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AAISP Criticises Slow IPv6 Adoption and Expect to Disable IPv4 Before 2024

Posted Monday, August 20th, 2012 (10:50 am) by Mark Jackson (Score 793)
aaisp uk

ISP Andrews & Arnold (AAISP) has today celebrated its tenth year of offering Internet Protocol v6 (IPv6) services to UK internet customers, which comes at a time when many of their rivals are still “dragging their heels” over adoption of the standard; that’s despite IPv4 addresses in Europe being perilously close to running out.

Any device that connects to the internet needs an Internet Protocol (IP) address to function properly, yet existing IPv4 addresses (e.g. have been running out since the IANA allocated its last remaining address blocks to the worlds five Regional Internet Registry’s (RIR) in February 2011.

Europe’s regional registry, RIPE NCC, is widely expected to run out before the end of 2012, yet an AAISP spokesperson warned today that, “many large UK ISPs still do not offer their customers IPv6” (i.e. v4’s replacement). We covered this problem in more detail here (UK ISPs Respond to Readiness Fears on World IPv6 Launch Day).

An AAISP Spokesperson said:

10 years ago IPv6 was leading edge, with very few companies offering any IPv6 services, and almost nobody offering it to consumers. At the time, only a few A&A customers took up IPv6 and it was very experimental.

Over the years it has become more and more mainstream. The FireBrick team incorporated full IPv6 PPP support as part of the equipment we deployed around 5 years ago – marking the end of our dedicated IPv6 gateway box and making IPv6 a standard feature. … All new customers are connected with IPv6 now, and A&A servers are available via IPv6.

In spite of the fact that the European regional registry (RIPE) is about to run out any day now, many large UK ISPs still do not offer their customers IPv6. Of those few ISPs offering IPv6, A&A are one of the only ones offering it as standard to all customers and shipping a configured IPv6 router as standard.”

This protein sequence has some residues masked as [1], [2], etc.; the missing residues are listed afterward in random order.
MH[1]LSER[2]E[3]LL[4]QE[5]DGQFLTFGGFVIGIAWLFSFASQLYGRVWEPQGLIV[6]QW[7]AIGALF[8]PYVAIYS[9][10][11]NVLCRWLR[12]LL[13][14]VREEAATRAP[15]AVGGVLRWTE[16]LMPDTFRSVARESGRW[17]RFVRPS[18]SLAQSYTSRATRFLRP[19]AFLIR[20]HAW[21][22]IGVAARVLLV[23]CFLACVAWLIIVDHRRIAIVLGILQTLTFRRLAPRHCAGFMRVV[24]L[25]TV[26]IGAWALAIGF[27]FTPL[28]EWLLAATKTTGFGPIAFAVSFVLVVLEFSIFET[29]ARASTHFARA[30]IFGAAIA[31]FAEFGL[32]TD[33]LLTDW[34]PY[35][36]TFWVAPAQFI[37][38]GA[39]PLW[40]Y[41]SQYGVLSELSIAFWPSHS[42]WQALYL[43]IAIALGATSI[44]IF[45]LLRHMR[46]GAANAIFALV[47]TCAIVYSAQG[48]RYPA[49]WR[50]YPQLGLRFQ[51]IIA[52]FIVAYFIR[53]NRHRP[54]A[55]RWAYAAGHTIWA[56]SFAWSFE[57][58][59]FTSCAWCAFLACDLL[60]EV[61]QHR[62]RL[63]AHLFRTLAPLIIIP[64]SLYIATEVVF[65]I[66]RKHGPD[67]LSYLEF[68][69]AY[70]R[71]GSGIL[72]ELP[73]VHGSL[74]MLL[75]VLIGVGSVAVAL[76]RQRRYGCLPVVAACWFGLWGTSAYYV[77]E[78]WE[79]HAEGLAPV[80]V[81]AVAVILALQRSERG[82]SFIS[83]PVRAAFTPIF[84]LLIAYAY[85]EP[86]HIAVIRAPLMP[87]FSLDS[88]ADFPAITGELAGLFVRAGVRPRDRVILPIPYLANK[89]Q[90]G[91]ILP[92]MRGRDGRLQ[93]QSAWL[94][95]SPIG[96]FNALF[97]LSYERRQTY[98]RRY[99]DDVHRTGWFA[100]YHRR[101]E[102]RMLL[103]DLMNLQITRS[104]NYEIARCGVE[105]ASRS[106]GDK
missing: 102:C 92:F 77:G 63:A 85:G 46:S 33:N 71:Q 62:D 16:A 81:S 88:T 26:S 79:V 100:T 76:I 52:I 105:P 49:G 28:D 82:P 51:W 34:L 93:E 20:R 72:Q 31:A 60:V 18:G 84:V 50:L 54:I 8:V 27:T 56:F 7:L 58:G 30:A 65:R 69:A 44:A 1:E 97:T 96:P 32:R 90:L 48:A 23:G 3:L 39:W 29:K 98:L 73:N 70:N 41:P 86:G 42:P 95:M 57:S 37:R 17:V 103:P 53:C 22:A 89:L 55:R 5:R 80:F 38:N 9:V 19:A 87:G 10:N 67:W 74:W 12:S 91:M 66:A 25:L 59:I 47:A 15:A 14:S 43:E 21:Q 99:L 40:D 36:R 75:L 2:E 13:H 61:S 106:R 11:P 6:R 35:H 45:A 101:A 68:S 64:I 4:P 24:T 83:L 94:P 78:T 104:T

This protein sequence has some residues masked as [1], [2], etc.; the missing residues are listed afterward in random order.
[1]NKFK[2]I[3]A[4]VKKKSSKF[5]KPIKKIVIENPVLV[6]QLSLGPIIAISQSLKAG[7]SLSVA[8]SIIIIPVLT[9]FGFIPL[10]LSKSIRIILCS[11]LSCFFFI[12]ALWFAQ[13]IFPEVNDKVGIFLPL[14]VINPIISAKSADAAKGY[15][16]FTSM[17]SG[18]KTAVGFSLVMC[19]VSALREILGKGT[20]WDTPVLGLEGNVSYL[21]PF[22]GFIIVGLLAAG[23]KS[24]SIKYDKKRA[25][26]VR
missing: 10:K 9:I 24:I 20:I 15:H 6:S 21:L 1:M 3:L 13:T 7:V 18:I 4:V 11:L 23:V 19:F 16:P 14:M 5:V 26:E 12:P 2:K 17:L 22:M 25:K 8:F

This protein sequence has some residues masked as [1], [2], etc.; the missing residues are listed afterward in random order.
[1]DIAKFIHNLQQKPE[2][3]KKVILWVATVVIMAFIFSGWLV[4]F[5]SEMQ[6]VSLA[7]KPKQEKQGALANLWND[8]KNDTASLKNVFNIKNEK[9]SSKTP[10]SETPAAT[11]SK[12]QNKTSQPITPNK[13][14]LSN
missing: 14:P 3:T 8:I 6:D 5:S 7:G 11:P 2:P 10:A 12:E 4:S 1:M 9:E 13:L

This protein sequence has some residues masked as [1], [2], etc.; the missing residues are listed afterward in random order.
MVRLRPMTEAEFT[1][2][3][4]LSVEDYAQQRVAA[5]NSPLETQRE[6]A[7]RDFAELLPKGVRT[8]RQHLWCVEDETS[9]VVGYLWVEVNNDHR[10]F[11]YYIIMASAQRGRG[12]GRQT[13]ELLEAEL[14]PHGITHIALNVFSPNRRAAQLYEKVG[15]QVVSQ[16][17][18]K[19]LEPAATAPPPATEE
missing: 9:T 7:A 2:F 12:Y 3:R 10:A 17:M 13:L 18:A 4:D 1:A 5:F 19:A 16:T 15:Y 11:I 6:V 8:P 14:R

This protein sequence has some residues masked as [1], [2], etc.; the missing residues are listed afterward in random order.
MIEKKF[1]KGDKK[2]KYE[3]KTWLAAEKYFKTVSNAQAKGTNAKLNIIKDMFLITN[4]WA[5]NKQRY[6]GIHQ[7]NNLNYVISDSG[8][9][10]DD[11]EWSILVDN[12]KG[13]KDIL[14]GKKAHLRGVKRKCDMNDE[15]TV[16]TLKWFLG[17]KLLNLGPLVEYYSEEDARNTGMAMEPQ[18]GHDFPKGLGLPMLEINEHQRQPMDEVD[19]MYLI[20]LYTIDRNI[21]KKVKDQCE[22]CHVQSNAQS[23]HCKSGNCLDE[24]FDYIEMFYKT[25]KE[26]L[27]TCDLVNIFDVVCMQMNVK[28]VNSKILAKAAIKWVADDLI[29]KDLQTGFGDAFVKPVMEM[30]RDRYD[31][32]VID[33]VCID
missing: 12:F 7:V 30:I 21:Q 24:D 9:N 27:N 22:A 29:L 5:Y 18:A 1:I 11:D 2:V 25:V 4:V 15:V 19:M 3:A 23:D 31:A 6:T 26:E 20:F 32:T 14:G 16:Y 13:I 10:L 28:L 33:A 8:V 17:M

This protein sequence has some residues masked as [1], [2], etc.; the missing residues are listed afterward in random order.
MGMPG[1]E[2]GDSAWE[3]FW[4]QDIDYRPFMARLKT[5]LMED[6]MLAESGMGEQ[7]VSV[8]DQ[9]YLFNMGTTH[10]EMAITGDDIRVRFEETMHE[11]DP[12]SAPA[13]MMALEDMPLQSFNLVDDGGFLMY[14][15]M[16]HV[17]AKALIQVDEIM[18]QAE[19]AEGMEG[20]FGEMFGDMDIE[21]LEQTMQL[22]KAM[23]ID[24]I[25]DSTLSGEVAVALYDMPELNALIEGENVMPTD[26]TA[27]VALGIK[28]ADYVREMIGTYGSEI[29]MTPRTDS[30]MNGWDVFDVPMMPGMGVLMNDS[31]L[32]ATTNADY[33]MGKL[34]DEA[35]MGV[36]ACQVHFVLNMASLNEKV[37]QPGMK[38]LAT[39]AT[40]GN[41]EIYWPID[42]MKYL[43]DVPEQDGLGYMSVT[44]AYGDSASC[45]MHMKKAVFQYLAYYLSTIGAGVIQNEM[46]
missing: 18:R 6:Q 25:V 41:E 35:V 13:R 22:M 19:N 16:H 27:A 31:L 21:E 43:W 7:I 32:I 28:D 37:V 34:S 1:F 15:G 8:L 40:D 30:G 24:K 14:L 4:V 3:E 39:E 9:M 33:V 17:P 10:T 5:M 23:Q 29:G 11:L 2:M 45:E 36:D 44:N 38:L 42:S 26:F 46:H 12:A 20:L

AAISP somewhat boldly claims that ISPs which fail to deploy IPv6 cannot truly claim to offer full “internet access” because a miniscule portion of websites and services are already only available to IPv6 supporting connections.

In reality the prevalence of IPv4 means that ISPs and internet services alike will need to support the old addressing standard (dual-stack networks) for many years to come. The old standard cannot simply be switched off before the vast majority of internet users have been migrated onto IPv6 friendly connections and hardware.

AAISP envisages that IPv6-only networks will slowly become “more and more common” and as a result the ISP anticipates “finally turning off IPv4” before its next / 20th anniversary of IPv6 (2024) adoption. It will be interesting to see how that pans out.

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4 Responses
  1. Tom

    It isn’t even just residential and business DSL providers who are slow. RapidSwitch still don’t have IPv6 in their hosting network.

  2. Lots of web-hosts, including our own, have been lazy to add IPv6 support too. Partly because they have bags of IPv4’s spare and can thus afford to wait a lot longer.

    • dragon

      Depending on what they’re using to manage the hosting they may or may not be able to support IPv6.

      Whilst Apache and IIS as well as the operating systems themselves DO usually support IPv6 a lot of the off the shelf control panels Don’t seem to as of yet so unless they want to manually edit the config file for every site they provision and then ensure the control panel doesn’t overwrite that config if the customer changes something it’s still rather a pain to actually IPv6 enable shared hosting.

      Providers who have their own custom written control panels should have less of an excuse as they shouldn’t

  3. dragon

    Edit: Finishing incomplete post.

    Providers who have their own custom written control panels should have less of an excuse as they should have the teams inhouse to code the IPv6 support into the control panel

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